Creativity is a commendable quality. Good ideas are very valuable, and a person with repeated sparks of genius is priceless. But, even the most creative ideas amount to nothing if they’re not organized, established and executed. That’s where Scott Belsky, author of Making Ideas Happen can empower you with the follow-through needed to bring your intangible ideas into reality.
Belsky believes that “creative professionals — defined as those who generate (and sometimes execute) ideas for a living — constitute what is likely the most disorganized community on the planet.” It’s a bitter pill to swallow but also a difficult point to refute: Many of us are in the habit of forming great concepts, but few of us can say that we’ve gotten the most out of our ideas. Often, before our ideas come to full fruition, we interrupt ourselves with the next great idea. Scott considers creativity the “catalyst for brilliant accomplishments, but also the greatest obstacle.” The good sides of creativity are obvious, but few of us have considered – or addressed – the self-sabotage that can occur with idea schizophrenia.
Scott’s book and his newly-launched website, Behance, offer the tools and methods needed to recognize your best ideas and execute them to full fruition. Rather than offering lofty, fortune-cookie advice or old, tired adages, Belsky provides what’s really needed, a game plan to make the most of what’s in our minds.
Belsky’s execution philosophy is centered around ” The Action Method,” which helps those of us with creative tendencies live and work with a bias toward action.” Few of us have perfect organization, but Belsky contends that nobody is doomed to be permanently disorganized:
“Far from being some stroke of creative genius, this capacity to make ideas happen can be developed by anyone. You just need to modify your organizational habits, engage a broader community, and develop your leadership capability.”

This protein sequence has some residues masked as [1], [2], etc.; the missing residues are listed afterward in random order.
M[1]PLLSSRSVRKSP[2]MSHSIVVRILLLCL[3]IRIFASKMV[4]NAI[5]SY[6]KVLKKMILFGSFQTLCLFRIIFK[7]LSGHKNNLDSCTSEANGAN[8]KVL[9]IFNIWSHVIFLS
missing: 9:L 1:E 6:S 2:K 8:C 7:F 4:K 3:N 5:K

Disorganization or self-interruption can often happen when faced with a new idea that seems better than the last. The choice presents itself – continue with your current idea, or start developing your newer, seemingly better one. Whether or not your newest idea is truly your best, continuing to shift from one plan to another will leave you with nothing but unfinished projects and unrealized potential. This could leave even the most brilliant thinkers with scatterbrained, piecemeal projects, none of which have flourished to their true potential.
To prevent a long trail of unfinished projects, Belsky teaches us to transition smoothly between creative conceptualization and executable logistics. He suggests that “any successful creative entity must be comfortable alternating between these two creative phases: ideation and execution.”
I had an opportunity to discuss Making Ideas Happen one-on-one with the author. Scott shed some light on how to implement these strategies in our typical, imperfect working conditions:
The methods and ideas in Making Ideas Happen are a unique asset to those looking to make the most of their efforts. Possibly thousands of great ideas per day are distorted into mediocrity or forgotten altogether due to ineffective follow-through. According to Belsky, the initial epiphany is only the first step in a much longer effort towards true idea fulfillment:
“Creative people are known for winging it: Improvising and acting on intuition is, in some way, the haloed essence of what we do and who we are. However, when we closely analyze how the most successful and productive creatives, entrepreneurs, and businesspeople truly make ideas happen, it turns out that ‘having the idea’ is just a small part of the process, perhaps only 1% of the journey.”
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